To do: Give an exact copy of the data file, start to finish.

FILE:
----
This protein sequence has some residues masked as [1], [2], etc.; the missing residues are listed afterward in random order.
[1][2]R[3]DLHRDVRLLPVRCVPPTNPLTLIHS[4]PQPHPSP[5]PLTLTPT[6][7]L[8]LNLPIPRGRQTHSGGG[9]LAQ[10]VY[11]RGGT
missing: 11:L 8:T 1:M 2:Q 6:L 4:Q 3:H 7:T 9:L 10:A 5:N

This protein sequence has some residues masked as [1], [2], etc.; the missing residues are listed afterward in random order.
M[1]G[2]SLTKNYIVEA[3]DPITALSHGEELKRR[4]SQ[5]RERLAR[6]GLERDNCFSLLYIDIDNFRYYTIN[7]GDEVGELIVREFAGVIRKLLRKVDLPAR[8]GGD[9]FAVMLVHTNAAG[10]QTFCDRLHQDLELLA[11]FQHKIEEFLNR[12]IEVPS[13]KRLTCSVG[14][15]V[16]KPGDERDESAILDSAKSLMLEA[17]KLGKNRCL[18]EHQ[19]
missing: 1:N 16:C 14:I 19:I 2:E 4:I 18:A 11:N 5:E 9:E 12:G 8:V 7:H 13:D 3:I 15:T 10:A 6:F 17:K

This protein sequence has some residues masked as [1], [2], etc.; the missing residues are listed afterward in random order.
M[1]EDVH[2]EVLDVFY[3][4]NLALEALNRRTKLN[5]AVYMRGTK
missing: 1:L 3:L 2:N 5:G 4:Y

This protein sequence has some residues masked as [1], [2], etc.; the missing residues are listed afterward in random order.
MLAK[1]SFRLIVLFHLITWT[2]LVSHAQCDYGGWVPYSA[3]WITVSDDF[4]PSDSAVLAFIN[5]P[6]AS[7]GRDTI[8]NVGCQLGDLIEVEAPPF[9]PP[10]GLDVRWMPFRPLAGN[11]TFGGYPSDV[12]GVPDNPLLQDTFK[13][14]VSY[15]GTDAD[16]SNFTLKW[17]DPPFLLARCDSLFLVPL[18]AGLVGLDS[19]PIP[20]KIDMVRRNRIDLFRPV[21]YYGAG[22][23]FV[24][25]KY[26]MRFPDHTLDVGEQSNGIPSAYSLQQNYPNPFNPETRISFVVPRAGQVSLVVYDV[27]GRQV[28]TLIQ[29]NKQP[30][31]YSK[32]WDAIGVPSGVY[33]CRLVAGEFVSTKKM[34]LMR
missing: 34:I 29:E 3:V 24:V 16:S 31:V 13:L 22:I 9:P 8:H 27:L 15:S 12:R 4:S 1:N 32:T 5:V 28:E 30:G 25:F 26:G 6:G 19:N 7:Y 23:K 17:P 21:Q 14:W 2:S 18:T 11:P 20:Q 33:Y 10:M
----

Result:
This protein sequence has some residues masked as [1], [2], etc.; the missing residues are listed afterward in random order.
[1][2]R[3]DLHRDVRLLPVRCVPPTNPLTLIHS[4]PQPHPSP[5]PLTLTPT[6][7]L[8]LNLPIPRGRQTHSGGG[9]LAQ[10]VY[11]RGGT
missing: 11:L 8:T 1:M 2:Q 6:L 4:Q 3:H 7:T 9:L 10:A 5:N

This protein sequence has some residues masked as [1], [2], etc.; the missing residues are listed afterward in random order.
M[1]G[2]SLTKNYIVEA[3]DPITALSHGEELKRR[4]SQ[5]RERLAR[6]GLERDNCFSLLYIDIDNFRYYTIN[7]GDEVGELIVREFAGVIRKLLRKVDLPAR[8]GGD[9]FAVMLVHTNAAG[10]QTFCDRLHQDLELLA[11]FQHKIEEFLNR[12]IEVPS[13]KRLTCSVG[14][15]V[16]KPGDERDESAILDSAKSLMLEA[17]KLGKNRCL[18]EHQ[19]
missing: 1:N 16:C 14:I 19:I 2:E 4:I 18:A 11:N 5:E 9:E 12:G 8:V 7:H 13:D 3:I 15:T 10:A 6:F 17:K

This protein sequence has some residues masked as [1], [2], etc.; the missing residues are listed afterward in random order.
M[1]EDVH[2]EVLDVFY[3][4]NLALEALNRRTKLN[5]AVYMRGTK
missing: 1:L 3:L 2:N 5:G 4:Y

This protein sequence has some residues masked as [1], [2], etc.; the missing residues are listed afterward in random order.
MLAK[1]SFRLIVLFHLITWT[2]LVSHAQCDYGGWVPYSA[3]WITVSDDF[4]PSDSAVLAFIN[5]P[6]AS[7]GRDTI[8]NVGCQLGDLIEVEAPPF[9]PP[10]GLDVRWMPFRPLAGN[11]TFGGYPSDV[12]GVPDNPLLQDTFK[13][14]VSY[15]GTDAD[16]SNFTLKW[17]DPPFLLARCDSLFLVPL[18]AGLVGLDS[19]PIP[20]KIDMVRRNRIDLFRPV[21]YYGAG[22][23]FV[24][25]KY[26]MRFPDHTLDVGEQSNGIPSAYSLQQNYPNPFNPETRISFVVPRAGQVSLVVYDV[27]GRQV[28]TLIQ[29]NKQP[30][31]YSK[32]WDAIGVPSGVY[33]CRLVAGEFVSTKKM[34]LMR
missing: 34:I 29:E 3:V 24:V 16:S 31:V 13:L 22:I 9:P 8:H 27:L 15:S 12:R 4:S 1:N 32:T 5:V 28:E 30:G 25:F 26:G 6:G 19:N 7:Y 23:K 17:P 21:Q 14:W 2:S 18:T 11:P 20:Q 33:Y 10:M